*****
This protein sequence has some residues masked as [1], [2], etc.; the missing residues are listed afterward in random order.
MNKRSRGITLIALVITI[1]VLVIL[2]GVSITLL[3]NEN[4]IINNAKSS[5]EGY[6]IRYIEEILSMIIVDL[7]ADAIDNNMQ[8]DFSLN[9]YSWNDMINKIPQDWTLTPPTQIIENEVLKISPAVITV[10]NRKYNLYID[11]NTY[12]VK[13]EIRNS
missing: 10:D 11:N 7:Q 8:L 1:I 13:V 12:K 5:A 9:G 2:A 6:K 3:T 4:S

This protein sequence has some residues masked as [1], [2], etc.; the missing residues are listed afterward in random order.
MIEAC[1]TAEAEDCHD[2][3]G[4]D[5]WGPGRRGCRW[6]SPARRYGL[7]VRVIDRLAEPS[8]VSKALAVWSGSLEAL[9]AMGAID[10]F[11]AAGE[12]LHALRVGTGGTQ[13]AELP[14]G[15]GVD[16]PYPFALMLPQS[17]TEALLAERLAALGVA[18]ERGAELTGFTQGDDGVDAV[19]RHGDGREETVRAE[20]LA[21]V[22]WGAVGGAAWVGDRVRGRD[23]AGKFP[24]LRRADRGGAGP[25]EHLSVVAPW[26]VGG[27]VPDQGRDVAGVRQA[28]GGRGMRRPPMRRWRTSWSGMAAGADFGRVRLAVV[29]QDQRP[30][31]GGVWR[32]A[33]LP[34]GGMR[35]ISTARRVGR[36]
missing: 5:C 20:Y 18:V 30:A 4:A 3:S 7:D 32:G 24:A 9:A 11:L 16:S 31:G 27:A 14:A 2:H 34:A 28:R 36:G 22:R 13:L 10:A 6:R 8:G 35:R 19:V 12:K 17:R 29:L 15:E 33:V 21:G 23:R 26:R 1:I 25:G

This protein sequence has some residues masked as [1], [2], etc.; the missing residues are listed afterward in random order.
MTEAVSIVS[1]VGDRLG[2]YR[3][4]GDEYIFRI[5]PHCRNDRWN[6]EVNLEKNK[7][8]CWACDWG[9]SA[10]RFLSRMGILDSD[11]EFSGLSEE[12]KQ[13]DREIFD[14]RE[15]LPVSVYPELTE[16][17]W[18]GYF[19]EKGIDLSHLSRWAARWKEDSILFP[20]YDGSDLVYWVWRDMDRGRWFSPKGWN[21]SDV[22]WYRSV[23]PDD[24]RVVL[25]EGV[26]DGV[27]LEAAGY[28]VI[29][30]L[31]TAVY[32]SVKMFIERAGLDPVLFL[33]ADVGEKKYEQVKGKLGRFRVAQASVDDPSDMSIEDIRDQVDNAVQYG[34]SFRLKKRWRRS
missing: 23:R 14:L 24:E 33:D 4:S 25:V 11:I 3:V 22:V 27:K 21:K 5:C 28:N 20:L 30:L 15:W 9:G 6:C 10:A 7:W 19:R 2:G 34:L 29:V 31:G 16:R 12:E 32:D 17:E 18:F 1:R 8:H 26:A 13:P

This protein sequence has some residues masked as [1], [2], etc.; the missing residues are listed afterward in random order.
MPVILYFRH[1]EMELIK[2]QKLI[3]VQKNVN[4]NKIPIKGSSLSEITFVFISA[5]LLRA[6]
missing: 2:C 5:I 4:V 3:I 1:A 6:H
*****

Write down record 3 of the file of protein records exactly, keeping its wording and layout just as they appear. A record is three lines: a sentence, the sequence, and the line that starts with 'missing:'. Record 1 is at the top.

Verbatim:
This protein sequence has some residues masked as [1], [2], etc.; the missing residues are listed afterward in random order.
MTEAVSIVS[1]VGDRLG[2]YR[3][4]GDEYIFRI[5]PHCRNDRWN[6]EVNLEKNK[7][8]CWACDWG[9]SA[10]RFLSRMGILDSD[11]EFSGLSEE[12]KQ[13]DREIFD[14]RE[15]LPVSVYPELTE[16][17]W[18]GYF[19]EKGIDLSHLSRWAARWKEDSILFP[20]YDGSDLVYWVWRDMDRGRWFSPKGWN[21]SDV[22]WYRSV[23]PDD[24]RVVL[25]EGV[26]DGV[27]LEAAGY[28]VI[29][30]L[31]TAVY[32]SVKMFIERAGLDPVLFL[33]ADVGEKKYEQVKGKLGRFRVAQASVDDPSDMSIEDIRDQVDNAVQYG[34]SFRLKKRWRRS
missing: 23:R 14:L 24:E 33:D 4:S 25:V 11:I 3:V 22:V 27:K 21:K 5:C 28:N 20:L 30:L 15:W 9:G 6:C 10:A 7:W 19:R 2:G 34:L 29:V 31:G 16:R 12:E 32:D 17:E 18:F 1:R 8:H 26:A 13:P